On my first day in Durham, I’d hurried from the airport to my hotel and then straight to the ballpark. My experience a day later would be completely different. I began my second day in Durham by spending a few hours working on a blog post about the previous day, and then met up with Veda Gilbert from Discover Durham for lunch.
She chose a spot within walking distance of my hotel called Bull City Burger & Brewery, which prides itself on using local beef and making its burger toppings (and buns) from scratch. That sounded perfect to me, and I opted for a burger topped with house-made pickles and pimento cheese:
It was absolutely outstanding — and served as good fuel for the two-hour walking tour of the city that followed. We hit a number of interesting and historical places as we made our way around Durham’s downtown, but there’s one spot in particular that I think you’ll like. If you read yesterday’s post, you’ll know that the Durham Bulls moved from Durham Athletic Park to Durham Bulls Athletic Park in 1995, and have called it home ever since. Fortunately, DAP still stands, and it was the biggest highlight on our walk. This is the park where the Bulls played from 1926 to 1994 and, of course, where the movie Bull Durham was filmed:
There was a showcase tournament taking place at the time …
… but we were able to enter a check out the historic ballpark for a bit:
It’s easy to make an argument that this is the most famous minor league park in the country, so I’m very happy that I had a chance to visit it:
I could’ve sat there and watched the action for a long time, but there were plenty of other interesting sights to see around town. One of the other downtown attractions that we visited was the famous statue of Major the bull, which is a popular spot for photos. Here’s me making an attempt at the “bull horns” hand signal:
After a really interesting tour of the American Tobacco Historic Area …
… I went back to my hotel, enjoyed some air conditioning for an hour or so, and then made the short walk over to DBAP. A day earlier, I’d been intrigued by the gate that opened into the outfield concourse, and had followed it rather than taken my usual lap around the outside of the park. On this day, I made it my top priority to check out the exterior of the ballpark from all angles. After walking behind the office buildings that are situated beyond right field, I turned right and made my way down Jackie Robinson Drive, which runs behind the first base side. Here’s the side of the ballpark from that spot:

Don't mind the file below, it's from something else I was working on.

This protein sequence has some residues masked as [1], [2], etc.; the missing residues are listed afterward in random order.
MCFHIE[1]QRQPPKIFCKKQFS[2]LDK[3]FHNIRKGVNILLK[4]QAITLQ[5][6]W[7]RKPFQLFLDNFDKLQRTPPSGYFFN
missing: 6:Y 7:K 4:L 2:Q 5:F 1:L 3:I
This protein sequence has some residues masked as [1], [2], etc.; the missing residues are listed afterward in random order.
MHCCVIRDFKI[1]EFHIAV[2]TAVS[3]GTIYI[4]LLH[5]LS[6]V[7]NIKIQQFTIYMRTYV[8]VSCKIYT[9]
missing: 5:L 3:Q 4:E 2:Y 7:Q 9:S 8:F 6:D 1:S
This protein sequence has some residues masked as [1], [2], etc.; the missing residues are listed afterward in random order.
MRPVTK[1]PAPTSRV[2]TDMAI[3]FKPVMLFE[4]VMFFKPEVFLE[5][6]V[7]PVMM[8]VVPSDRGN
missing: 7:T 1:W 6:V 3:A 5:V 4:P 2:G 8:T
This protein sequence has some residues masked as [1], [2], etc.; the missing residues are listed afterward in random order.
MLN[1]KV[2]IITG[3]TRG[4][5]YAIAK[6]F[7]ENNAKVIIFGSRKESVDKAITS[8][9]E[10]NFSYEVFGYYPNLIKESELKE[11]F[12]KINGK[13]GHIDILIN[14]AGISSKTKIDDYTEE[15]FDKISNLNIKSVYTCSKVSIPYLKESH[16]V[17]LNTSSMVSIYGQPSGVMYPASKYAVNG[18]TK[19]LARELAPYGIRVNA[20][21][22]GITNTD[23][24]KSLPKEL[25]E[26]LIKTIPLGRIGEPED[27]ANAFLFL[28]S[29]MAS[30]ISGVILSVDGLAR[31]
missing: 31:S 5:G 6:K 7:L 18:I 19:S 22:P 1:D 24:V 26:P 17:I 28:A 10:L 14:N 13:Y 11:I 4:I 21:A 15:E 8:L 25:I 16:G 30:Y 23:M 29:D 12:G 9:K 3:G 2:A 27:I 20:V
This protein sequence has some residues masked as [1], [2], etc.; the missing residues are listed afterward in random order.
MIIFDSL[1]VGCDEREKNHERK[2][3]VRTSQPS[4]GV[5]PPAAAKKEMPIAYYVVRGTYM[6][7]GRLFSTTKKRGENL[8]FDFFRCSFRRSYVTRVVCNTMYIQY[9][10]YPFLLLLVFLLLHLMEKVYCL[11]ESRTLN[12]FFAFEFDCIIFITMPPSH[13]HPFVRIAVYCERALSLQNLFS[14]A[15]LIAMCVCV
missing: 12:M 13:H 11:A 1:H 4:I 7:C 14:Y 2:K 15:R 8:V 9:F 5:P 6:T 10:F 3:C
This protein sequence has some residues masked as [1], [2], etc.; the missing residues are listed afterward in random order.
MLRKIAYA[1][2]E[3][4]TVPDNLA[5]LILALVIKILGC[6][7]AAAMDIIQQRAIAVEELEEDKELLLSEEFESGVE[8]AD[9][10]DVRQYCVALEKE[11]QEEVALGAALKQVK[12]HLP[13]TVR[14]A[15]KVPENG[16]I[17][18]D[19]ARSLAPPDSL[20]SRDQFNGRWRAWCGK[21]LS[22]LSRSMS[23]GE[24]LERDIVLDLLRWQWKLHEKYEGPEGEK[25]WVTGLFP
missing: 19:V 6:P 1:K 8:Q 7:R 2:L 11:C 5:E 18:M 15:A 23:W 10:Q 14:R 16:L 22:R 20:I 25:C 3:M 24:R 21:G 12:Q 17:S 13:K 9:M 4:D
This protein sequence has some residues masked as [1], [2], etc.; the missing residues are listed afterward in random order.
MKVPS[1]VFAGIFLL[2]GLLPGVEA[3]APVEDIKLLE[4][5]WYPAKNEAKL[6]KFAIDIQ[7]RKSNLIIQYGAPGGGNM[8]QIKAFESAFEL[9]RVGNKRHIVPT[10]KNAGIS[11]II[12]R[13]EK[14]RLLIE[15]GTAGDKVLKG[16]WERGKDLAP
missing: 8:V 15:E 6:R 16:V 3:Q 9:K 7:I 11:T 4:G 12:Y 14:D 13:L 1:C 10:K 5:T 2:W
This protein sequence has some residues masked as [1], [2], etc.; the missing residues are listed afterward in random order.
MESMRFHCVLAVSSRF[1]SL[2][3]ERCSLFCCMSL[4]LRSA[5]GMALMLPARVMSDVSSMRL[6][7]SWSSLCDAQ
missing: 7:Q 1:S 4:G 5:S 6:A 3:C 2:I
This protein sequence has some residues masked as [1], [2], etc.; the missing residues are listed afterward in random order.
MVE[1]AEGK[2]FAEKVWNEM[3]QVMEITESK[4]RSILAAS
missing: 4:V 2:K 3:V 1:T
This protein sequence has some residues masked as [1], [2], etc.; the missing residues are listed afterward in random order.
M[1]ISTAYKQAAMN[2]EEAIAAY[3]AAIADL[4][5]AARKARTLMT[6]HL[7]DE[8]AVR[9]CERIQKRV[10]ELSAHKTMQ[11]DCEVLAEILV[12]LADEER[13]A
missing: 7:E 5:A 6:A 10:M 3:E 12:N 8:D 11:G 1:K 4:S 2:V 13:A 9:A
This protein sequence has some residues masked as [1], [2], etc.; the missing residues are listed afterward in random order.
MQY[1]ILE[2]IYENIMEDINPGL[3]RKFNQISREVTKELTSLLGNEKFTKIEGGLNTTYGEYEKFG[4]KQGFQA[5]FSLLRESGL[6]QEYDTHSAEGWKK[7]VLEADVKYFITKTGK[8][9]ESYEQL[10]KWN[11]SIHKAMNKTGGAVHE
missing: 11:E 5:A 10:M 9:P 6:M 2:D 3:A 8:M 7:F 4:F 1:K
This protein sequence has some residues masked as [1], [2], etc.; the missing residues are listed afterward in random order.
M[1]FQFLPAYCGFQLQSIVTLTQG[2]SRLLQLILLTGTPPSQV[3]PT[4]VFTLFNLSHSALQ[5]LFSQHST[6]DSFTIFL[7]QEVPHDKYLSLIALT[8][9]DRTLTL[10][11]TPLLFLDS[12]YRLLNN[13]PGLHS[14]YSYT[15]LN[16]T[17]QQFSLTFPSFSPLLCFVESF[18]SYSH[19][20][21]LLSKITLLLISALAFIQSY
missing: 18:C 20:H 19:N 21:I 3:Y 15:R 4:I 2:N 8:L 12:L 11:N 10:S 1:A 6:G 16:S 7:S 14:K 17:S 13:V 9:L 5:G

One thing that really caught my eye in this area was the Victory Garden, which is situated between the ballpark and the sidewalk. I’ve seen lots of ballpark gardens that supply veggies and herbs to the ballpark’s food services team over the years, but this one’s a little different. The Victory Garden is a partnership between the Bulls, Blue Cross Blue Shield of North Carolina and the Inter-Faith Food Shuttle, and the produce goes to local families in need. This garden produces more than 2,000 pounds of food a year, and together with some other similar gardens around the area, helps to feed 60,000 people each month. I enjoyed walking through it and noting the unique plants — in addition to all of the veggies that you’d expect to see, there were other crops such as a fig tree and some okra plants. Here’s a look at one section of the garden:
After checking out the garden, I arrived at the picturesque plaza in front of the main gates, where I snapped this photo …
… and then went inside. By now, batting practice was taking place, so after a quick lap of the concourse, I grabbed a spot in a semi-shady area and watched for a bit:
I hung out in this spot for about 10 minutes, before moving down the line to continue watching with this view:
As I stood in that area, I noticed something that I’d missed a day earlier. If you look at the following photo …
… do you see the low, gray building in the distance with the horizontal slot-style windows? That’s the Durham County Detention Facility. The stadium’s PA and crowd noises can get pretty loud, and I wonder if those who are jailed in the facility can ever hear the game. I’m assuming that the jail doesn’t have a lot of windows that open, but I’d still be curious if the sound from outside gets in at all. I can’t imagine much being worse than jail, except for perhaps being behind bars while hearing the exciting sounds of a ballpark!
I was glad to be spending a second day in Durham not only for the chance to enjoy DBAP again, but also to see the special jerseys that the Bulls were wearing on this night. The team was honoring the Durham Tobacconists, which was the name of the franchise when it was founded in 1902. The Tobacconists played in the North Carolina League and only made it as far as July before the league abruptly folded. Here’s a picture of pitcher Ricardo Pinto in his Tobacconists uniform:
When BP concluded, I continued walking around the concourse and taking in the various sights. Here’s another thing that I’d failed to notice a day earlier — temporary netting that was draped over the railing and attached to spikes in the warning track to protect the video board during batting practice: